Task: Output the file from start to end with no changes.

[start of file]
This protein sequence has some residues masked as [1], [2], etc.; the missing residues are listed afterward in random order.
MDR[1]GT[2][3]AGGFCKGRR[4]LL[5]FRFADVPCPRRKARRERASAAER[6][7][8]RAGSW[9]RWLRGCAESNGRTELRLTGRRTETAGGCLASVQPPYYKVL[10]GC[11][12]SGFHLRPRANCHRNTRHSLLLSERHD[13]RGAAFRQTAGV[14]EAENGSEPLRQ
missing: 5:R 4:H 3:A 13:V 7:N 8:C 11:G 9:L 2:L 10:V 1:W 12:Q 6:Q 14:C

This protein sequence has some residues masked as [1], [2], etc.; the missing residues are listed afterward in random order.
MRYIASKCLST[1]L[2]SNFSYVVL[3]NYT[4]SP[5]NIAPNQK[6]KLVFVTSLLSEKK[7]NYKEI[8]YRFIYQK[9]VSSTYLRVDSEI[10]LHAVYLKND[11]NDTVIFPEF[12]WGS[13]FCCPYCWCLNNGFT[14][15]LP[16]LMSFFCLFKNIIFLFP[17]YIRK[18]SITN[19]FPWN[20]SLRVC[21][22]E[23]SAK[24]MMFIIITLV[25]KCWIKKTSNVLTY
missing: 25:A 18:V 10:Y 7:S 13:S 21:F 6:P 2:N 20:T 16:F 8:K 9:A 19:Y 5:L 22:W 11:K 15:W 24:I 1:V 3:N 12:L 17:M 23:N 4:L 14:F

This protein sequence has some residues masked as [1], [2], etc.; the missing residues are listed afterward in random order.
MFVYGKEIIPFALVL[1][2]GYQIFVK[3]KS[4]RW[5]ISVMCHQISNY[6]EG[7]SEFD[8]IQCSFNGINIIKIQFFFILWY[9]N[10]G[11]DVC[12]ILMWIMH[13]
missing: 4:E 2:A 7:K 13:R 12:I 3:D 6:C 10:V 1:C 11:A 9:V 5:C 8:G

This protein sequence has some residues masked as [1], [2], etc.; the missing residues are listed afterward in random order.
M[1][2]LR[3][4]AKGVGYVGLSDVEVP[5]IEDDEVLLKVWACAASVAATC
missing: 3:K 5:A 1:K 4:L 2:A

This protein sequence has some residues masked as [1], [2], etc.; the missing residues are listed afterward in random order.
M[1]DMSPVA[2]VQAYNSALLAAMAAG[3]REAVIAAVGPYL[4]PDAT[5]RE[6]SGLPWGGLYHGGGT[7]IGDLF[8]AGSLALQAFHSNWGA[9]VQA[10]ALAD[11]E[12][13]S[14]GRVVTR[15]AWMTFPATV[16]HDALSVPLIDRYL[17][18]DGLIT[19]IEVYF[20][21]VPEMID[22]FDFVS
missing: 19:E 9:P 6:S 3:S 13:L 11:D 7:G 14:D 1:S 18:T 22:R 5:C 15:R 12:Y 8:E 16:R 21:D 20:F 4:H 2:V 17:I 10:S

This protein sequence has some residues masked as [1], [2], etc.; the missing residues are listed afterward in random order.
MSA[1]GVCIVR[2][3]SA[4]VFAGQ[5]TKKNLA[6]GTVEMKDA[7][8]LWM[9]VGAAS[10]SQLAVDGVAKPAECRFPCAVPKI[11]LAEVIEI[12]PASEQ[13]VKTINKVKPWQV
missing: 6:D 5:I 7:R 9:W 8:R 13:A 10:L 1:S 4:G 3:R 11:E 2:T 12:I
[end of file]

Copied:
This protein sequence has some residues masked as [1], [2], etc.; the missing residues are listed afterward in random order.
MDR[1]GT[2][3]AGGFCKGRR[4]LL[5]FRFADVPCPRRKARRERASAAER[6][7][8]RAGSW[9]RWLRGCAESNGRTELRLTGRRTETAGGCLASVQPPYYKVL[10]GC[11][12]SGFHLRPRANCHRNTRHSLLLSERHD[13]RGAAFRQTAGV[14]EAENGSEPLRQ
missing: 5:R 4:H 3:A 13:V 7:N 8:C 11:G 9:L 2:L 10:V 1:W 12:Q 6:Q 14:C

This protein sequence has some residues masked as [1], [2], etc.; the missing residues are listed afterward in random order.
MRYIASKCLST[1]L[2]SNFSYVVL[3]NYT[4]SP[5]NIAPNQK[6]KLVFVTSLLSEKK[7]NYKEI[8]YRFIYQK[9]VSSTYLRVDSEI[10]LHAVYLKND[11]NDTVIFPEF[12]WGS[13]FCCPYCWCLNNGFT[14][15]LP[16]LMSFFCLFKNIIFLFP[17]YIRK[18]SITN[19]FPWN[20]SLRVC[21][22]E[23]SAK[24]MMFIIITLV[25]KCWIKKTSNVLTY
missing: 25:A 18:V 10:Y 7:S 13:S 21:F 6:P 2:N 20:T 16:F 8:K 9:A 19:Y 5:L 22:W 11:K 15:W 24:I 1:V 3:N 12:L 17:M 23:N 4:L 14:F

This protein sequence has some residues masked as [1], [2], etc.; the missing residues are listed afterward in random order.
MFVYGKEIIPFALVL[1][2]GYQIFVK[3]KS[4]RW[5]ISVMCHQISNY[6]EG[7]SEFD[8]IQCSFNGINIIKIQFFFILWY[9]N[10]G[11]DVC[12]ILMWIMH[13]
missing: 4:E 2:A 7:K 13:R 12:I 3:D 6:C 10:V 1:C 11:A 9:V 5:C 8:G

This protein sequence has some residues masked as [1], [2], etc.; the missing residues are listed afterward in random order.
M[1][2]LR[3][4]AKGVGYVGLSDVEVP[5]IEDDEVLLKVWACAASVAATC
missing: 3:K 5:A 1:K 4:L 2:A

This protein sequence has some residues masked as [1], [2], etc.; the missing residues are listed afterward in random order.
M[1]DMSPVA[2]VQAYNSALLAAMAAG[3]REAVIAAVGPYL[4]PDAT[5]RE[6]SGLPWGGLYHGGGT[7]IGDLF[8]AGSLALQAFHSNWGA[9]VQA[10]ALAD[11]E[12][13]S[14]GRVVTR[15]AWMTFPATV[16]HDALSVPLIDRYL[17][18]DGLIT[19]IEVYF[20][21]VPEMID[22]FDFVS
missing: 19:E 9:P 6:S 3:S 13:L 11:D 7:G 14:D 1:S 18:T 22:R 5:C 15:R 12:Y 8:E 16:R 21:D 20:F 4:H 2:V 17:I 10:S

This protein sequence has some residues masked as [1], [2], etc.; the missing residues are listed afterward in random order.
MSA[1]GVCIVR[2][3]SA[4]VFAGQ[5]TKKNLA[6]GTVEMKDA[7][8]LWM[9]VGAAS[10]SQLAVDGVAKPAECRFPCAVPKI[11]LAEVIEI[12]PASEQ[13]VKTINKVKPWQV
missing: 6:D 5:I 7:R 9:W 8:R 13:A 10:L 1:S 4:G 3:R 11:E 2:T 12:I